This article was published before we became the Chartered Institute of Export & International Trade on 10 July 2024, and this is reflected in references to our old brand and name. For more information about us becoming Chartered, visit our dedicated webpage on the change here.

Tutor Jeff Lewis, MBA BSc MIEx talks about the IOE’s Effective International Sales and Marketing training course.

When I have asked people the question “how did you start to export”, the vast majority replied that they had been contacted by a customer – and responded. A reactive export sale is good business, however, a proactive sale will contribute a lot more to sales growth and profitability.

Exporting presents us with huge opportunities to grow our sales, but it is not just a case of pricing our products in a different currency or including a different language instruction manual, it is about understanding the market you want to sell to, getting access to potential customers and promoting your products in a culturally acceptable manner.

Our Effective International Sales and Marketing course has been designed to take companies from the start of the internationalization process to growing market share.

What the course offers is the key knowledge on how to research new international markets and how to do competitor analysis, enabling you to establish your unique selling points in the destination market.

Also covered are the advantages of using a business partner, such as an agent or distributor, and more importantly, what methods  you can use to find a suitable partner.

Many people ask why they should use a partner and not go direct to the new market – this is, of course, a choice only you and your business can make – but with a business partner you get access to their local knowledge, competitor information and pricing comparisons. An agent or distributor will allow you to overcome communication issues and understand the cultural requirements of doing business in a specific region –  reducing time in establishing your products in the export market.

Another big issue is, once you have a partner in place, how do you make sure they are “order getters” and not just “order takers”. How do you motivate them into promoting your products and not just waiting for enquiries? Positive communication is essential for this, however there is a fine line between positive communication and just asking for business – you will need to consider things like:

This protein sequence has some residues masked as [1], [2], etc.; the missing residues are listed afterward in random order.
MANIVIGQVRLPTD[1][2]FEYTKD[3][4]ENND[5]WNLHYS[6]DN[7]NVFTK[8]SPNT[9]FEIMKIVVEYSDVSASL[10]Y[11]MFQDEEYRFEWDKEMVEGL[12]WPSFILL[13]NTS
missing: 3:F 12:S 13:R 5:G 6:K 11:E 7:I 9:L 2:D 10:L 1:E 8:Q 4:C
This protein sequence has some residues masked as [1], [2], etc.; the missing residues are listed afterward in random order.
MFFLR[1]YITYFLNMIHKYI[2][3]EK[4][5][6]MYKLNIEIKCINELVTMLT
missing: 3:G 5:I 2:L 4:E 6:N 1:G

• What information will help them be proactive with your products?
• Do they cover all the market sectors that your products could be sold into, and if not, could you offer application information to help them sell into a new industry segment?

Obviously, maintaining a profit is a very important aspect of exporting and you will need to consider questions such as:

• What is it going to cost to get my products in front of export customers?
• What commission or discount do I offer my business partner?
• What additional costs do I need to consider (such as documentation)?
• How do I find out about preferential trade agreements and the effects these have on my competitiveness?

All these points are explained in the course, using examples from “real life” situations, showing the process that you need to go through to be able to work out how competitive you are going to be in the destination market.

Our aim is to show attendees how to be positive exporters, how to make sure products are suitable for the market, how to find business partners, how to use their partner’s core competencies, such as being culturally aware, and how to grow business.

The course is ideal for commercial staff, customer services, export administrators and all other “customer facing” departments. Different elements will be more beneficial for different departments, however, the overall benefit for all attendees is being equipped to successfully grow international sales.